Soon our phones are going to turn into huge slabs of glass displaying high definition graphics, as according to Synaptics, who are known to build state of the art physical user interfaces for many devices, they are introducing first-ever optical-based fingerprint sensor for smartphones.
The company has made its name by coming up with fingerprint scanners, touch screens and trackpads, and was the company behind iPod’s popular scroll wheel. Synaptics is now bringing the new FS9100 sensor, which will be able to detect fingerprints through up to 1mm of glass.
This essentially means that future phones will replace their home buttons as well as a stand-alone fingerprint sensor, and instead, both of them will be built right into the display.
IDC Research Director Les Santiago in a press release,
“By bringing optical sensing technology with the right form factor and power consumption envelope to smartphones and tablets, Synaptics is enabling the elimination of the home button which is a critical next step to full top-to-bottom, edge-to-edge smartphone and tablet displays.”
Synaptics’ new sensor technology could finally herald the coming of a much anticipated edge-to-edge display, and we might witness this as soon as the launch of iPhone 8, which has been rumored to entail an OLED-screen with edge-to-edge glass screen.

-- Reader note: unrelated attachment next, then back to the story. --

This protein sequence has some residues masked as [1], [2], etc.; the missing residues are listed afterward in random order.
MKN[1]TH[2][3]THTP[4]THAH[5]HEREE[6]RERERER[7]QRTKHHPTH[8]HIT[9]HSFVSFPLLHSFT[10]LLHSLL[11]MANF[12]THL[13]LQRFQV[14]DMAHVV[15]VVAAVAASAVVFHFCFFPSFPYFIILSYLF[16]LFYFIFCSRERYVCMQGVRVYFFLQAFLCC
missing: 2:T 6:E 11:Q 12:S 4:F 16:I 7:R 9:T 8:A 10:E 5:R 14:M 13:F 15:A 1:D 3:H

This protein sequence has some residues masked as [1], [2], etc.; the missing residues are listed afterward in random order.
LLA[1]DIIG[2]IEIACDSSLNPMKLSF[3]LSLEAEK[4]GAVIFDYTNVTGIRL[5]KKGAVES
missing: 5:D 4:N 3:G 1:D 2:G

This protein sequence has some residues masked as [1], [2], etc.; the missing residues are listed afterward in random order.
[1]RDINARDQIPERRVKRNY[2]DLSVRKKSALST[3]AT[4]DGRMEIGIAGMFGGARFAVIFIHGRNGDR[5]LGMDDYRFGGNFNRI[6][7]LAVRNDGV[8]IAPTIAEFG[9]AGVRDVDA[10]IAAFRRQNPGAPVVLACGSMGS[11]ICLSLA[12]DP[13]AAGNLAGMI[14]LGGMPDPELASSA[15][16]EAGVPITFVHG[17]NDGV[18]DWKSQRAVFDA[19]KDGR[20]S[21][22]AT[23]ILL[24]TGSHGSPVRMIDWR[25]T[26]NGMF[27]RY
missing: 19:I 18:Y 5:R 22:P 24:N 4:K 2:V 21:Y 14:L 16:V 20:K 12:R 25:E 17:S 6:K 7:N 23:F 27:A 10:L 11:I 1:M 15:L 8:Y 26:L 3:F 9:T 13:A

Synaptics claims that the FS9100 sensor is will be both extremely thin and low in power consumption. This is an important aspect as these two barriers prevented optical sensors previously designed from becoming a reality.
The FS9100 sensor has been specifically designed to be inserted under the glass near the bottom bezel of devices. The screen will make the FS9100 sensor scratchproof and waterproof, and will also scan fingerprints even with wet fingers.
The sensor will also operate even if it is covered by “thick 2.5D glass.”
A Synaptics spokesperson also explained that they are incorporating fake fingerprints and taking care of problems like “gummy bear hack” using their SentryPoint Security Suite based on the Quantum Matcher PurePrint technology. This uses artificial intelligence to figure out fake prints from the real ones, thus making the technology essentially fool proof.
The FS9100 chips will be mass produced sometime in Q2 of 2017, which coincides with the time for mass-production of the iPhone 8. However, these are all speculations until Apple formally announces a partnership.
Are you excited about the edge to edge mobiles of the future?